A thrilling and powerful novel about a young boy lured to sea by the promise of adventure and reward, with echoes of Great Expectations, Moby-Dick, and The Voyage of the Narwhal.
Jamrach’s Menagerie tells the story of a nineteenth-century street urchin named Jaffy Brown. Following an incident with an escaped tiger, Jaffy goes to work for Mr. Charles Jamrach, the famed importer of exotic animals, alongside Tim, a good but sometimes spitefully competitive boy. Thus begins a long, close friendship fraught with ambiguity and rivalry.
Mr. Jamrach recruits the two boys to capture a fabled dragon during the course of a three-year whaling expedition. Onboard, Jaffy and Tim enjoy the rough brotherhood of sailors and the brutal art of whale hunting. They even succeed in catching the reptilian beast.
But when the ship’s whaling venture falls short of expectations, the crew begins to regard the dragon - seething with feral power in its cage - as bad luck, a feeling that is cruelly reinforced when a violent storm sinks the ship.
Drifting across an increasingly hallucinatory ocean, the survivors, including Jaffy and Tim, are forced to confront their own place in the animal kingdom. Masterfully told, wildly atmospheric, and thundering with tension, Jamrach’s Menagerie is a truly haunting novel about friendship, sacrifice, and survival.
From the Hardcover edition.
©2011 Carol Birch (P)2011 Random House Audio
"One of the best stories I’ve ever read; an extraordinarily good and completely original book." (A. S. Byatt, author of The Children's Book in a BBC Interview)
Transcendently researched, unsparing and hypnotic, Jamrach's Menagerie takes us to the edge of endurance where it becomes impossible to distinguish the captor from the captive. Carol Birch's urgent and wise story goes far beyond any whaling expedition, plumbing the depths of how we create our own humanity. It is a thrill to welcome this remarkable novelist to a larger American audience." (Sheri Holman, author of The Dress Lodger)
“[T]here are enough strange sights, pervasive smells and sounds and curious characters to keep most novelists – and readers – going strong for three times the number of pages that there are here… a rather subtler story of the hazy line between camaraderie and rivalry and of the bonds both forged and broken in extreme adversity… Birch does more than simply recreate history… she conjures something far stranger and less immediately graspable than a straightforward recitation of facts would allow. Jaffy's journey is suffused with yearning – to find his place in the fluid but implacable hierarchy of the seamen, to understand the mysteries of the sea and its creatures and of the unknown and unknowable places that he witnesses… rendered with exceptional control, elucidating the see-sawing bond between Jaffy and Tim and the gradual disintegration of the sailors' bodies and minds… Birch has spun us a captivating yarn of high seas and even higher drama.” (The Guardian)
I gave this book 3 stars but I am a tough critic. I could easily see stretching that upward to 3 and a half. The narration is terrific and carries you along. The first half of this book is really, really good. The second half drags and you are forced to endure a bit of a long drawn out plot. If you stick around to the end of the book you will find a book loaded with meaning, told with thoughtfulness and pulled together nicely all the way from start to finish. A sign of a good audiobook for me is one that leaves me with characters that I cant seem to stop thinking about for days and this book does that for me. I LOVED the first half because it is fantastic, second half DRAGS, it ties together nicely in the end, and I loved the overall product. This book does not make my top ten but it is a fun, meaningful listen that I would recommend.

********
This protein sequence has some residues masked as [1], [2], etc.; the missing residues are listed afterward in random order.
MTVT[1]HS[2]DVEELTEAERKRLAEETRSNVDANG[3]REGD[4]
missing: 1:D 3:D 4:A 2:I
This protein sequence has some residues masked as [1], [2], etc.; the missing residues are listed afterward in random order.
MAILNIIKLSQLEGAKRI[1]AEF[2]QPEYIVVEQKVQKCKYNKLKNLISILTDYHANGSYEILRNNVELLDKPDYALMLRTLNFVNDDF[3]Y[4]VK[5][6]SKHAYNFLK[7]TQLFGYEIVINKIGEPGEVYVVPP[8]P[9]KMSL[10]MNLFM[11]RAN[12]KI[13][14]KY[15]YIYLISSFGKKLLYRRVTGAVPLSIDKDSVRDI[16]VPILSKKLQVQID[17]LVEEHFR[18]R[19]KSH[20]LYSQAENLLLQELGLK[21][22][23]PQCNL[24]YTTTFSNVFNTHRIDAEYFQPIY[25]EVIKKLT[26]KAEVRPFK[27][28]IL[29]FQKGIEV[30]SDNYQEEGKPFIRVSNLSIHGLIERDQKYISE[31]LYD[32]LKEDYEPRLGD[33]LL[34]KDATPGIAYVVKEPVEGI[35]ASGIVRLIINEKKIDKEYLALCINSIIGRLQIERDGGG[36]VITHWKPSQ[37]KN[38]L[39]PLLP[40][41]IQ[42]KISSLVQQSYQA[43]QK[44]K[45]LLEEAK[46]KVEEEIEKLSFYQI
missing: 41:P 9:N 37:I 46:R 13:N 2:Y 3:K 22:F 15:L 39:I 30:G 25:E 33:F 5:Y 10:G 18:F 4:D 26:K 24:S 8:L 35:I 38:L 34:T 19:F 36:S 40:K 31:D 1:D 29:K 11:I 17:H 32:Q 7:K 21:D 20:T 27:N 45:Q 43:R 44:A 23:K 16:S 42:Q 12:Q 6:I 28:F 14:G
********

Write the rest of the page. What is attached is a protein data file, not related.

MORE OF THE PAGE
This book is beautifully constructed and written. The characters were well develped and for approximately 1/2 of the book, I really enjoyed it. There is really no way to make the rest of it anything but disturbing. It affected me so much that wished I had not read it. It is not unrealistic, but take my word for it, it is going to hurt.
No spoiler here.
Overall the audible experience is 4 starts. There were two aspects of the book that I really liked. One is stories about how people lived in other ages. In this case it is the late 1800's in England. The second is stories of survival in desperate situations.
I purchased this book on recommendations of my daughters teacher. I started listening without any idea about what happens in the book. The narration is excellent and the story is very good. I have spent some time at sea and I thought that the sailing experience was well covered.
If I were to make any changes, I would say that book this could have been a bigger and better novel. I was left wanting more information regarding two of the characters. Mr. Jamrach, and Dan could have been given more depth, perhaps even there own intertwining storyline.
Overall good audible experience. A little dark, but well worth the listen.
This book has raving reviews on amazon. Though I consider myself well-read and flexible as far as what I can enjoy content-wise in a book, I did not get into this book. I went an hour and a half deep into it, but finally turned away because after an hour and a half there was no semblance of plot. Books like Moby Dick go on and on, but at least you know pretty soon from the start that the main point of the book is that Ahab is trying to catch a particular whale. I think a writer owes it to his reader to at least throw a little bait out there. Nonetheless, it is well-written, well-narrated and might be amusing to someone who can enjoy style over substance. And who is to say this isn't a marvelous book once things kick in eventually?
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